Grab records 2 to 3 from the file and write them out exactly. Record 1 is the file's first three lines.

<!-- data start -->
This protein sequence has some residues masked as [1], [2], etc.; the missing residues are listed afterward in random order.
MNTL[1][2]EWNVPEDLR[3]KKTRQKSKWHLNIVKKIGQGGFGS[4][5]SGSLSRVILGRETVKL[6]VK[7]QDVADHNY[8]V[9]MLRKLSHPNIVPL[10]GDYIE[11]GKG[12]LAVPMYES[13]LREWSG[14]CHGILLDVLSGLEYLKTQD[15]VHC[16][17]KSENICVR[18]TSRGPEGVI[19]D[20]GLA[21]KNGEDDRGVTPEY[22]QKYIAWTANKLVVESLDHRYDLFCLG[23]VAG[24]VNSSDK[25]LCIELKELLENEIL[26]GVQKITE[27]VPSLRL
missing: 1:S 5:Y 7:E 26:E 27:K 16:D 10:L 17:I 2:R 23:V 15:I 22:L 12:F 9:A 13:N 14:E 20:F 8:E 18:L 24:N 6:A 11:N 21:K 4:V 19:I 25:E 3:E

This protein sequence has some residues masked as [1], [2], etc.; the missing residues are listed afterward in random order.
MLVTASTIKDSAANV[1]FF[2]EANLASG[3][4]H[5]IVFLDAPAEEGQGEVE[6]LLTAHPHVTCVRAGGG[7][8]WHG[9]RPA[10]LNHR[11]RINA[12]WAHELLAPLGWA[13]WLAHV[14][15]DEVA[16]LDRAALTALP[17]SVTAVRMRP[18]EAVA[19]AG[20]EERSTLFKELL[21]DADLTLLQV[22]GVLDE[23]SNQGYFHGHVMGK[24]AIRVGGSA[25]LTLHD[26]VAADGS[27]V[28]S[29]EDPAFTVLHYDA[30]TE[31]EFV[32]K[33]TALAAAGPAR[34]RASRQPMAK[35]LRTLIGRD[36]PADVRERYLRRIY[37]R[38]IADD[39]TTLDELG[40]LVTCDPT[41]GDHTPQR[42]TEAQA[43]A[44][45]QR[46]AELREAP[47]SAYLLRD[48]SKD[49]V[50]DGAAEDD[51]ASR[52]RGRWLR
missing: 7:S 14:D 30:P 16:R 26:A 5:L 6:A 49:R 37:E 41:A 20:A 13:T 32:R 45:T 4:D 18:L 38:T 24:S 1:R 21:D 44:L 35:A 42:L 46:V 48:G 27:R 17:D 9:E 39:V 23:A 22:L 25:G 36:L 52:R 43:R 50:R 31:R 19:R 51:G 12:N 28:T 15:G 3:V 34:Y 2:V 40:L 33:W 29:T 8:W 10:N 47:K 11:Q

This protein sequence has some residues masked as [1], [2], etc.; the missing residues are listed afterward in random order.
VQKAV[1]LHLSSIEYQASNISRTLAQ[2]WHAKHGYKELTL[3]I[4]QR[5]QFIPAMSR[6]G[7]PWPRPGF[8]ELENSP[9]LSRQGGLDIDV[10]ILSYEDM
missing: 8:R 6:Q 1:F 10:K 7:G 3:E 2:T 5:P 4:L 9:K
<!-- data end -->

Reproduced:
This protein sequence has some residues masked as [1], [2], etc.; the missing residues are listed afterward in random order.
MLVTASTIKDSAANV[1]FF[2]EANLASG[3][4]H[5]IVFLDAPAEEGQGEVE[6]LLTAHPHVTCVRAGGG[7][8]WHG[9]RPA[10]LNHR[11]RINA[12]WAHELLAPLGWA[13]WLAHV[14][15]DEVA[16]LDRAALTALP[17]SVTAVRMRP[18]EAVA[19]AG[20]EERSTLFKELL[21]DADLTLLQV[22]GVLDE[23]SNQGYFHGHVMGK[24]AIRVGGSA[25]LTLHD[26]VAADGS[27]V[28]S[29]EDPAFTVLHYDA[30]TE[31]EFV[32]K[33]TALAAAGPAR[34]RASRQPMAK[35]LRTLIGRD[36]PADVRERYLRRIY[37]R[38]IADD[39]TTLDELG[40]LVTCDPT[41]GDHTPQR[42]TEAQA[43]A[44][45]QR[46]AELREAP[47]SAYLLRD[48]SKD[49]V[50]DGAAEDD[51]ASR[52]RGRWLR
missing: 7:S 14:D 30:P 16:R 26:A 5:L 6:A 49:R 37:E 41:A 20:A 13:T 32:R 45:T 4:D 18:L 38:T 24:S 1:R 21:D 44:L 35:A 42:L 46:V 48:G 27:R 17:D 9:E 39:V 23:A 22:L 25:G 36:L 52:R 43:R 50:R 31:R 19:R 51:G 12:N 28:T 15:G 3:V 34:Y 2:V 40:L 33:W 29:T 8:W 10:N 47:K 11:Q

This protein sequence has some residues masked as [1], [2], etc.; the missing residues are listed afterward in random order.
VQKAV[1]LHLSSIEYQASNISRTLAQ[2]WHAKHGYKELTL[3]I[4]QR[5]QFIPAMSR[6]G[7]PWPRPGF[8]ELENSP[9]LSRQGGLDIDV[10]ILSYEDM
missing: 8:R 6:Q 1:F 10:K 7:G 3:E 2:T 5:P 4:L 9:K